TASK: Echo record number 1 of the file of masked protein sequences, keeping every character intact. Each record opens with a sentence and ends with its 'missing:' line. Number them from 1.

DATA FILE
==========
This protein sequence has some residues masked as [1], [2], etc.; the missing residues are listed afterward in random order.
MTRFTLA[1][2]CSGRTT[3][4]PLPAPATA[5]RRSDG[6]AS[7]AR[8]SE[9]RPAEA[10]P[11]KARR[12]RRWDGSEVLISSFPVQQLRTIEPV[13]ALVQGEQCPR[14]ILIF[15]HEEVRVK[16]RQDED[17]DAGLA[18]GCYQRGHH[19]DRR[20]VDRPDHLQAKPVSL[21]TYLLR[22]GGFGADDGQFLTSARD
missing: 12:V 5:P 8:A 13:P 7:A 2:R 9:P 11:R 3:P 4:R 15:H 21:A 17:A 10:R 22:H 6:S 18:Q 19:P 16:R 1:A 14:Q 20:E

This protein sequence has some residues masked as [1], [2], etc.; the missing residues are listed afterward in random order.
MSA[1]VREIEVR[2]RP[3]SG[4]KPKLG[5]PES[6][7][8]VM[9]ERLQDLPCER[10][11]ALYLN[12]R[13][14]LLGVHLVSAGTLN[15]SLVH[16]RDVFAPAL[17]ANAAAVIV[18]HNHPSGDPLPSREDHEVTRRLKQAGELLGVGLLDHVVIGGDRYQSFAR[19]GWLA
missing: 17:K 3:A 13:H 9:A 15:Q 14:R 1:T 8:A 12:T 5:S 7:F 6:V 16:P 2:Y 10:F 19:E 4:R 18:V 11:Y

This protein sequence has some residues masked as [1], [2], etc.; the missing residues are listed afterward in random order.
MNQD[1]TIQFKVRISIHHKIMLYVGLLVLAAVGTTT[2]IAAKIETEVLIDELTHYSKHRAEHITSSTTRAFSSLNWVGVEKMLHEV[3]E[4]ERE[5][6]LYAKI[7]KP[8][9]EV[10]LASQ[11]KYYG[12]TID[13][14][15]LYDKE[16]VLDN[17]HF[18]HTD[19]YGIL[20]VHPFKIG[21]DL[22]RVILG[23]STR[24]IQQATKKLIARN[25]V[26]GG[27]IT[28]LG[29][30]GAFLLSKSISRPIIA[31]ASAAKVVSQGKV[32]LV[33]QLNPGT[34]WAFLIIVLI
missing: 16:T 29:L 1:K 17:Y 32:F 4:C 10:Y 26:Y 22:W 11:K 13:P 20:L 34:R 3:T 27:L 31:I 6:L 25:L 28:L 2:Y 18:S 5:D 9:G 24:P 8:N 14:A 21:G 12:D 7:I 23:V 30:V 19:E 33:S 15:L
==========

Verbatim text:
This protein sequence has some residues masked as [1], [2], etc.; the missing residues are listed afterward in random order.
MTRFTLA[1][2]CSGRTT[3][4]PLPAPATA[5]RRSDG[6]AS[7]AR[8]SE[9]RPAEA[10]P[11]KARR[12]RRWDGSEVLISSFPVQQLRTIEPV[13]ALVQGEQCPR[14]ILIF[15]HEEVRVK[16]RQDED[17]DAGLA[18]GCYQRGHH[19]DRR[20]VDRPDHLQAKPVSL[21]TYLLR[22]GGFGADDGQFLTSARD
missing: 12:V 5:P 8:A 13:P 7:A 2:R 9:P 11:R 3:P 4:R 15:H 21:A 17:A 10:R 22:H 6:S 18:Q 19:P 16:R 1:A 14:Q 20:E